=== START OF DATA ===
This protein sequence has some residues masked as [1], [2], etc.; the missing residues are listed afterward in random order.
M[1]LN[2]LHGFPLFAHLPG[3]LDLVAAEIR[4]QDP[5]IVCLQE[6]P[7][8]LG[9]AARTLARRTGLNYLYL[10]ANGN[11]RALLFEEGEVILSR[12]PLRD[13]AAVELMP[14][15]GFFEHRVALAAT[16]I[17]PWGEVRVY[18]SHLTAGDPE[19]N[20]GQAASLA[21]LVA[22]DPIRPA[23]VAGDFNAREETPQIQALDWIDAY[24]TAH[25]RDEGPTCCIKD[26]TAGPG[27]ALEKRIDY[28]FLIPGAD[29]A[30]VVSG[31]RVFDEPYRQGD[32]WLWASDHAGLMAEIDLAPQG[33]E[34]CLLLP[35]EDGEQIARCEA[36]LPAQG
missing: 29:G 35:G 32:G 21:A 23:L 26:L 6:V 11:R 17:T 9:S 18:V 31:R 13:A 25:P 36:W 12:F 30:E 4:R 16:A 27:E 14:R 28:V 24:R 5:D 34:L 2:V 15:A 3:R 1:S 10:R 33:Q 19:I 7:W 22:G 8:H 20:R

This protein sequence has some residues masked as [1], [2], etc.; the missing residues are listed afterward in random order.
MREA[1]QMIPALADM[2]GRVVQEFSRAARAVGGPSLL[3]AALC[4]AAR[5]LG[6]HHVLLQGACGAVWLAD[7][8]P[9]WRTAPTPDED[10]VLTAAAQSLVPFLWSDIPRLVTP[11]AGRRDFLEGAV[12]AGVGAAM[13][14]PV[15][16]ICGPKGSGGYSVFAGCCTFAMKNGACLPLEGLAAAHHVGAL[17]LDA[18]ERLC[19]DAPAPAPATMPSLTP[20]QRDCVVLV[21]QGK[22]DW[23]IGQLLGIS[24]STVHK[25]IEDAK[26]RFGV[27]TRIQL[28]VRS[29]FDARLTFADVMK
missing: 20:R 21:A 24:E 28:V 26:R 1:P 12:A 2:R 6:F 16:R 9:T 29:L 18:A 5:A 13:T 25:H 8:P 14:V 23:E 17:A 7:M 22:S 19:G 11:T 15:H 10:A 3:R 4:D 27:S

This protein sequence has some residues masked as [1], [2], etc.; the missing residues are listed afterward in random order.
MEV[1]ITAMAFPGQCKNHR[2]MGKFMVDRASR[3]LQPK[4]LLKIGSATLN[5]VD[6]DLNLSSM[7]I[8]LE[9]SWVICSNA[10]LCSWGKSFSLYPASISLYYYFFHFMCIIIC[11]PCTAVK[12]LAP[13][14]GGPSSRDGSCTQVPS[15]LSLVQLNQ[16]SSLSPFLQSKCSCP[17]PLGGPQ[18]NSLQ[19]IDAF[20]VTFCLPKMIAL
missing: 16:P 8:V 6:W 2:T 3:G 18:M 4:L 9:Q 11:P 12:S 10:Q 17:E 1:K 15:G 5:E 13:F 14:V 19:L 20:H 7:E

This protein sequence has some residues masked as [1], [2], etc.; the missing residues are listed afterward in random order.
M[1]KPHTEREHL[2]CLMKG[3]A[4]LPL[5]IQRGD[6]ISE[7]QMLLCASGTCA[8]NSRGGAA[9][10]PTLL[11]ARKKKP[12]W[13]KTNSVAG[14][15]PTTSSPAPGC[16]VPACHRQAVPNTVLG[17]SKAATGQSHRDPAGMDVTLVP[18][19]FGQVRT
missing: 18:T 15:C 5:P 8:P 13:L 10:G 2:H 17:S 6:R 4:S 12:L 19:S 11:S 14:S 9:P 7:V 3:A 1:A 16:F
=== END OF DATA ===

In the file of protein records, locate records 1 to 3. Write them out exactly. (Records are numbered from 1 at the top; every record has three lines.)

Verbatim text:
This protein sequence has some residues masked as [1], [2], etc.; the missing residues are listed afterward in random order.
M[1]LN[2]LHGFPLFAHLPG[3]LDLVAAEIR[4]QDP[5]IVCLQE[6]P[7][8]LG[9]AARTLARRTGLNYLYL[10]ANGN[11]RALLFEEGEVILSR[12]PLRD[13]AAVELMP[14][15]GFFEHRVALAAT[16]I[17]PWGEVRVY[18]SHLTAGDPE[19]N[20]GQAASLA[21]LVA[22]DPIRPA[23]VAGDFNAREETPQIQALDWIDAY[24]TAH[25]RDEGPTCCIKD[26]TAGPG[27]ALEKRIDY[28]FLIPGAD[29]A[30]VVSG[31]RVFDEPYRQGD[32]WLWASDHAGLMAEIDLAPQG[33]E[34]CLLLP[35]EDGEQIARCEA[36]LPAQG
missing: 29:G 35:G 32:G 21:A 23:L 26:L 6:V 11:R 17:T 9:S 18:V 31:R 13:A 25:P 36:W 12:F 30:E 4:R 16:A 27:E 14:R 28:V 24:R 5:D 34:L 2:V 15:A 3:R 1:S 10:R 33:Q 19:I 7:W 22:G 8:H 20:R

This protein sequence has some residues masked as [1], [2], etc.; the missing residues are listed afterward in random order.
MREA[1]QMIPALADM[2]GRVVQEFSRAARAVGGPSLL[3]AALC[4]AAR[5]LG[6]HHVLLQGACGAVWLAD[7][8]P[9]WRTAPTPDED[10]VLTAAAQSLVPFLWSDIPRLVTP[11]AGRRDFLEGAV[12]AGVGAAM[13][14]PV[15][16]ICGPKGSGGYSVFAGCCTFAMKNGACLPLEGLAAAHHVGAL[17]LDA[18]ERLC[19]DAPAPAPATMPSLTP[20]QRDCVVLV[21]QGK[22]DW[23]IGQLLGIS[24]STVHK[25]IEDAK[26]RFGV[27]TRIQL[28]VRS[29]FDARLTFADVMK
missing: 20:R 21:A 24:E 28:V 26:R 1:P 12:A 2:R 6:F 16:R 9:T 29:L 18:A 5:A 13:T 25:H 8:P 14:V 23:E 17:A 7:M 22:S 19:G 11:T 15:H 10:A 3:R 4:D 27:S

This protein sequence has some residues masked as [1], [2], etc.; the missing residues are listed afterward in random order.
MEV[1]ITAMAFPGQCKNHR[2]MGKFMVDRASR[3]LQPK[4]LLKIGSATLN[5]VD[6]DLNLSSM[7]I[8]LE[9]SWVICSNA[10]LCSWGKSFSLYPASISLYYYFFHFMCIIIC[11]PCTAVK[12]LAP[13][14]GGPSSRDGSCTQVPS[15]LSLVQLNQ[16]SSLSPFLQSKCSCP[17]PLGGPQ[18]NSLQ[19]IDAF[20]VTFCLPKMIAL
missing: 16:P 8:V 6:W 2:T 3:G 18:M 4:L 9:Q 11:P 12:S 10:Q 17:E 1:K 15:G 5:E 13:F 14:V 19:L 20:H 7:E